Columbia College | Columbia Engineering

Matt Vella

Smart Cars, and the Increasingly Compelling Case for Why Humans Shoudn't Be Allowed to Drive

Thursday, October 27, 2016
6:00–8:00 p.m.
Rennert Hall, The Kraft Center

In the throne room of the American psyche, a driver’s seat occupies center stage. Half the joy has been the freedom of finding your own way. And yet, Americans' long-standing romance with their cars is about to change as self-driving vehicles become more prevalent. Autonomous cars—from the likes of Tesla, Google, General Motors and Volvo—are rapidly approaching technological maturity. They promise to curb accidents, death, pollution, and congestion. And they may also make fallible human drivers obsolete. A look at how deeply society will be transformed when algorithms take the wheel.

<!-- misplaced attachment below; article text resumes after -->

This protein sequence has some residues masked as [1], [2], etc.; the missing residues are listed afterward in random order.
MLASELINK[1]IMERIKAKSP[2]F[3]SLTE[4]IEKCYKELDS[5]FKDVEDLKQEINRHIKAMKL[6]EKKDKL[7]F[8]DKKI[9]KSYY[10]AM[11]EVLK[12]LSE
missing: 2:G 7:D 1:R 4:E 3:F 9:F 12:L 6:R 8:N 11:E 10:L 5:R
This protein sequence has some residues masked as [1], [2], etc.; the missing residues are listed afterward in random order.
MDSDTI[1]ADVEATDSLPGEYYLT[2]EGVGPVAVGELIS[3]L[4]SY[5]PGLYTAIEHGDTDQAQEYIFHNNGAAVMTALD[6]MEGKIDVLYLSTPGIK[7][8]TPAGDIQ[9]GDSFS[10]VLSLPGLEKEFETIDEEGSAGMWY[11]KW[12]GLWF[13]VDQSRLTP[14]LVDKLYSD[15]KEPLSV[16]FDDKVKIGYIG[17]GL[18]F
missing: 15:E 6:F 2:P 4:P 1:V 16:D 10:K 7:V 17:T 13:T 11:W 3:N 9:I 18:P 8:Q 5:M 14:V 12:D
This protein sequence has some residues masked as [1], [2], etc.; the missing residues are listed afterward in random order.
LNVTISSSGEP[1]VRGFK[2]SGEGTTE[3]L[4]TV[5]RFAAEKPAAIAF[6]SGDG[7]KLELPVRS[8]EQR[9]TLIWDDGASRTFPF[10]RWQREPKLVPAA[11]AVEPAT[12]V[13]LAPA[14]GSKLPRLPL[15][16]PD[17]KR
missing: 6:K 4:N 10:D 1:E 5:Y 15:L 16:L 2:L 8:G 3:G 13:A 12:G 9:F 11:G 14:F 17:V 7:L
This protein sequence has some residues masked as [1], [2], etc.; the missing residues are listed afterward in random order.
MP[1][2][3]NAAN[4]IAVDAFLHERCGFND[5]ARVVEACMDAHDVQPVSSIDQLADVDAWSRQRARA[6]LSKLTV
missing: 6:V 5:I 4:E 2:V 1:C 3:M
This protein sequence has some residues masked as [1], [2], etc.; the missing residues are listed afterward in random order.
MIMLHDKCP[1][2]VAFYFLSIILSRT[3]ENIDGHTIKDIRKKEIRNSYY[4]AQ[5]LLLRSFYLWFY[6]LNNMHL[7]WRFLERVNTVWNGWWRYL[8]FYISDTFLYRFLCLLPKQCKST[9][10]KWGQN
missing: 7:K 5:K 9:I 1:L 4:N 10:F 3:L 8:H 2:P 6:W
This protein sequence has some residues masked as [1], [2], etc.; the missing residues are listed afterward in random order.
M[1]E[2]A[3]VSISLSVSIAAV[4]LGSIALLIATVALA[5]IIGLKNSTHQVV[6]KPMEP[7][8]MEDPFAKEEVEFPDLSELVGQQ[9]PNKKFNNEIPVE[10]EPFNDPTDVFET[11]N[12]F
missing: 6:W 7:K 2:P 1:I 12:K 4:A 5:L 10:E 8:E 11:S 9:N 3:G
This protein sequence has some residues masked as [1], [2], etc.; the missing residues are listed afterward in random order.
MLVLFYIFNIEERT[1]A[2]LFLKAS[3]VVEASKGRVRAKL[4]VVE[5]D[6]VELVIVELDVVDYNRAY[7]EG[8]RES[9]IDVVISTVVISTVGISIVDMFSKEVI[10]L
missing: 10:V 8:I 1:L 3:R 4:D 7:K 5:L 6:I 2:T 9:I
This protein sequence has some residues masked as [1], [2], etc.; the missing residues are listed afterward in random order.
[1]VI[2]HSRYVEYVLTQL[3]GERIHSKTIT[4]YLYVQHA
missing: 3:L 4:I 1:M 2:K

Matt Vella is assistant managing editor for Time magazine and, primarily responsible for coverage of technology, business, and economics. He writes frequently for the magazine on emerging tech, including cover stories on wearable computing and self-driving cars. Before coming to TimeVella was a reporter and editor for Fortune, BusinessWeek, and The Wall Street Journal. He is the winner of a New York Press Club Award for feature writing, a Telly Award for original web video and a Webby Award honoree. He lives in Brooklyn, New York.


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